300 Layers, Galleri Steinsland Berliner, Stockholm, 2018

Layer upon layer upon layer upon layer; by way of a wash technique Ylva Carlgren sets about meticulously transforming light into dark. It is a process of perfection that sees both artist and material pushed beyond all limits and where – with no conceivable end in sight – the artist’s practice becomes an end in and of itself. But the works that make up 300 Layers are much more than mere exercises in technical excellence. While the debt owed to the Light and Space movement is of course undeniable, there is a manifest proclivity for the affective which – when coupled with a conspicuous longing for the infinite – helps awaken distinct intimations of Romanticism. A deft manipulation of the perceptual field takes place which, rather than relying upon advancements in modern technology, is made possible by the reinvigoration of time-honoured techniques. The ultimate result is a collection of works that are somehow able to excite fervent emotions in complete contradistinction to the delicate and controlled process by which they were brought to life. And they are alive.

Standing before these paintings it is impossible to deny the palpability of their presence as one struggles to escape subjugation by an almost unwelcome gaze. The irrefutable power that they possess only attests to the very fact that despite being completely devoid of meaning – as their Malevich-inspired titles suggest – they are absolutely impregnated with sense. By wholeheartedly relinquishing any and all mimetic pretension, Carlgren opens up for the possibility of a painstaking exploration of the limitations of her medium. Not least of which are perhaps the conventional temporal restrictions which 300 Layers seems to flagrantly disregard as the artist succeeds in fashioning works that are almost of a sculptural character. But the specific physicality of these paintings is certainly more visceral than spatial and, as a result, they ought not to be seen but, rather, to be felt.

Text by: Nicholas Lawrence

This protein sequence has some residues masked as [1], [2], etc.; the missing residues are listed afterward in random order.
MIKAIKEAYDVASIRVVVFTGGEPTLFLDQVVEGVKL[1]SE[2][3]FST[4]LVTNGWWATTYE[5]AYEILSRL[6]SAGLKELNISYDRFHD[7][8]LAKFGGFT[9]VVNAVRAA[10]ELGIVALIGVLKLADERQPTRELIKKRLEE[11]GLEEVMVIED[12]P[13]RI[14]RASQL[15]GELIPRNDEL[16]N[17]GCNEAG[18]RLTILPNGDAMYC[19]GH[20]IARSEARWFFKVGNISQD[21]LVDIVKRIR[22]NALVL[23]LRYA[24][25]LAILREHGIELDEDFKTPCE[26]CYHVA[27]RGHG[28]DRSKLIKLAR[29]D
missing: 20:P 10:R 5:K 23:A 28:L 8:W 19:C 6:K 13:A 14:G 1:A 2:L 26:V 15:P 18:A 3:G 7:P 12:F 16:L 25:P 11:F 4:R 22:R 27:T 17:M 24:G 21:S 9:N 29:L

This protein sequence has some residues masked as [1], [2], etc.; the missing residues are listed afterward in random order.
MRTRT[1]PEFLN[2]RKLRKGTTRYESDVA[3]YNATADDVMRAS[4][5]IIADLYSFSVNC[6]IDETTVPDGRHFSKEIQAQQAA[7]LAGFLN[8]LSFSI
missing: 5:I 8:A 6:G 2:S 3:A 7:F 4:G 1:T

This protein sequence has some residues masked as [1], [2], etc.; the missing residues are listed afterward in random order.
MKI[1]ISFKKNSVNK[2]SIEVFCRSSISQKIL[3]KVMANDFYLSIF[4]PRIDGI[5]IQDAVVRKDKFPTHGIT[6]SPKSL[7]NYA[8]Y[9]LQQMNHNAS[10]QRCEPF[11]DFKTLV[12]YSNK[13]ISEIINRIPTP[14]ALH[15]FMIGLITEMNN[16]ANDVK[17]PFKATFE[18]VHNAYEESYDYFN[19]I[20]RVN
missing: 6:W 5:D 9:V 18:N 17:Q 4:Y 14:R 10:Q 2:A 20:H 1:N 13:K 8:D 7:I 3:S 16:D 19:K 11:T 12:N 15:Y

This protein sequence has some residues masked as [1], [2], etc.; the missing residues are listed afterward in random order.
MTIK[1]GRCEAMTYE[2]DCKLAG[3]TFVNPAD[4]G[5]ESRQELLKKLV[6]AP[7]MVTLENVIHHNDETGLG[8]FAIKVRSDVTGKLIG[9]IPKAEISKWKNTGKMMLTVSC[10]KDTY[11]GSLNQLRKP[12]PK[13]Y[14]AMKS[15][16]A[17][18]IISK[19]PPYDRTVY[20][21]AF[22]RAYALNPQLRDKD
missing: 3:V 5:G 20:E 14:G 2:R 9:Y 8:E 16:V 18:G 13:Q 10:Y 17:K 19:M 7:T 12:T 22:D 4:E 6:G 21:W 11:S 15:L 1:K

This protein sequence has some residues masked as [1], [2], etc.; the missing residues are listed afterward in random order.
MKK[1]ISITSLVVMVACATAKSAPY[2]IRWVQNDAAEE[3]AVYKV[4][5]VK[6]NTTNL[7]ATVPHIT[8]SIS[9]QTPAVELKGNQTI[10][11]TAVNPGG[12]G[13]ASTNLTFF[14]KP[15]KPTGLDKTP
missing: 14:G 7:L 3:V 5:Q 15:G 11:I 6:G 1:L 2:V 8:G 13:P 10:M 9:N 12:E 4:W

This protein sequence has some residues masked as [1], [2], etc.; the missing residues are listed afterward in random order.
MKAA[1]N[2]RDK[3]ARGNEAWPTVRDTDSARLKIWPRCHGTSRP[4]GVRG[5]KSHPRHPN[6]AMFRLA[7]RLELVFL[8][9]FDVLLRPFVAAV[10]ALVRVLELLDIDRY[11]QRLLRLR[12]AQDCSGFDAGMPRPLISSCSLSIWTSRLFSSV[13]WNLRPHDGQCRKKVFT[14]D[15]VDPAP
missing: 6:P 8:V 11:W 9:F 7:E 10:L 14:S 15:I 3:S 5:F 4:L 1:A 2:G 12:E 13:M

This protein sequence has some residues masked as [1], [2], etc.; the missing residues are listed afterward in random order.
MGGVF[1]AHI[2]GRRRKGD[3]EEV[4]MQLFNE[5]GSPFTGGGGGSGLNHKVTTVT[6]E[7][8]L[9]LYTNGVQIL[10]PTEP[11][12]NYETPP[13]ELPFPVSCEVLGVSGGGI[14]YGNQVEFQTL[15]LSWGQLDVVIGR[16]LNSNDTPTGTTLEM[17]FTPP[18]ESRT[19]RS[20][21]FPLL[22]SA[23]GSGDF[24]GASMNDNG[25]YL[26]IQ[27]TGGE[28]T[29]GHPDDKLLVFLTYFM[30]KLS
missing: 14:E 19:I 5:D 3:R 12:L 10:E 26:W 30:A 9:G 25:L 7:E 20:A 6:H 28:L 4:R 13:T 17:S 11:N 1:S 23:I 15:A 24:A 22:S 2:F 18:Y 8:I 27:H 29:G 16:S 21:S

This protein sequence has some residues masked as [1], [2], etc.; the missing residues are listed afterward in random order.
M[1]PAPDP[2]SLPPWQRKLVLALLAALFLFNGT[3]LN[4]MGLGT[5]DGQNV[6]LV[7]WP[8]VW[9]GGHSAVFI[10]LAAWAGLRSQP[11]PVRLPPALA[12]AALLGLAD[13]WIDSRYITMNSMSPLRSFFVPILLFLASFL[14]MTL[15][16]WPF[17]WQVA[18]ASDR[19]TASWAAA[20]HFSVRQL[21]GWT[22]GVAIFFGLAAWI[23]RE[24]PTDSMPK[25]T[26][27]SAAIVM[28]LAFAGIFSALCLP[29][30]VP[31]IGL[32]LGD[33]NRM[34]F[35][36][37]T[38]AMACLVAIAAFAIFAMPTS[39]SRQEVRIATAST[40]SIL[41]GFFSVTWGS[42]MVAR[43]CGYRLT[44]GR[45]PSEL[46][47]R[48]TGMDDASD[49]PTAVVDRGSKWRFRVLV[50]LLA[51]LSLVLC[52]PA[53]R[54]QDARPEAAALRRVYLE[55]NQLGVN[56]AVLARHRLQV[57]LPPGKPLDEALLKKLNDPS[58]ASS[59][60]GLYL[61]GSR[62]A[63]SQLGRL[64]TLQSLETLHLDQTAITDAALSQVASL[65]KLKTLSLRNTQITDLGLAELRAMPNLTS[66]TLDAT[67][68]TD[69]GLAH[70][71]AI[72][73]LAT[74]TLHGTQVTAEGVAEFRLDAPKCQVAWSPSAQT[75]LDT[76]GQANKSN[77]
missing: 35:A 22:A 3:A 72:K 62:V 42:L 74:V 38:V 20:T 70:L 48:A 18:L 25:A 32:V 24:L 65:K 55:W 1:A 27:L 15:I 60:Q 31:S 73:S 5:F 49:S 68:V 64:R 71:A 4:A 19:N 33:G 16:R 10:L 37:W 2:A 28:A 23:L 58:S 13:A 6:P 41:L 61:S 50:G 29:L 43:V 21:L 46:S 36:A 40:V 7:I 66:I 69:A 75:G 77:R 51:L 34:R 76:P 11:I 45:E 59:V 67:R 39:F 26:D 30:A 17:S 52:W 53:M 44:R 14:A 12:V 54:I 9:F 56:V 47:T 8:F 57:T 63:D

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The Shadows’ Call, Galleri Steinsland Berliner, Stockholm, 2016

In her earlier works Ylva Carlgren explored the imperious subject matter of perfume advertising through precise, time-consuming watercolours. The fetishization of the perfume flask’s sensually alluring facets, curves and colours; light enmeshed in prisms, reflections and refractions. Over and above a purely visual value there was an elucidation of a commercial world that has succeeded in penetrating our desires with fragrances that have become extensions and enhancements of the self. In Carlgren’s carefully considered paintings every brushstroke is a quest for perfection just as much as it is a notion of the unattainable.

In her second exhibition at Gallery Steinsland Berliner, Carlgren leaves the objects from her earlier works behind and allows only their illuminated backgrounds to endure. Immediate narrative has been dispensed with and room made for reduced shades set against elementary geometric forms. Left lingering are the silhouettes of a semblance of objects just outside the paper’s edge. An intimation of that which is not there or that which we do not see. There is an almost unfathomable tactility to the works, as their spatiality is carefully built up by means of subtle gradations.

In the film noir of the 1940’s the Venetian blind serves as a psychological underscoring of the protagonist’s search for hidden truths. Light filters in through the gaps in the blinds and casts a striped shadow across the room’s décor. In Carlgren’s paintings, lines fade from black, implicit objects fade into unpainted surfaces and the veiled is left unspoken. In one series, consisting of three works, there is a circle that can be seen floating like a sphere in a space devoid sound. The gradual shifts in colour move like an eclipse from the white of the paper to grey before finally terminating in darkness.

The title of the exhibition is inspired by Japanese author Junichiro Tanizaki’s essay In Praise of Shadows. In a defence of Japanese aesthetics, and its consideration for the potential of both sun and candlelight during all phases of the day (dawn, day, dusk and twilight), Tanizaki emphasizes the patent contrast to the Western tradition and its inclination towards the complete illumination of surfaces. In part, thanks to the introduction of electricity and the calculated elimination of shadow. Carlgren’s work encompasses both ideals. Shadows and stark scenes are conjoined through careful preparation and digital pre-studies, the traces of which lay bare an element of artificiality.

Watercolour’s propensity to float outwards, and to create drama in the process, is restrained so that the paper, much like a wall, becomes but a surface for a subdued play of light. The sparse shades seem to lie within the very eye, and mood, of the beholder. Through this investigation of the perfection of fundamental forms and the capabilities of shadow, Carlgren creates a space where silence and serenity defy emphatic narrative.

Text by: Ulrika Pilo
Translation: Nicholas Lawrence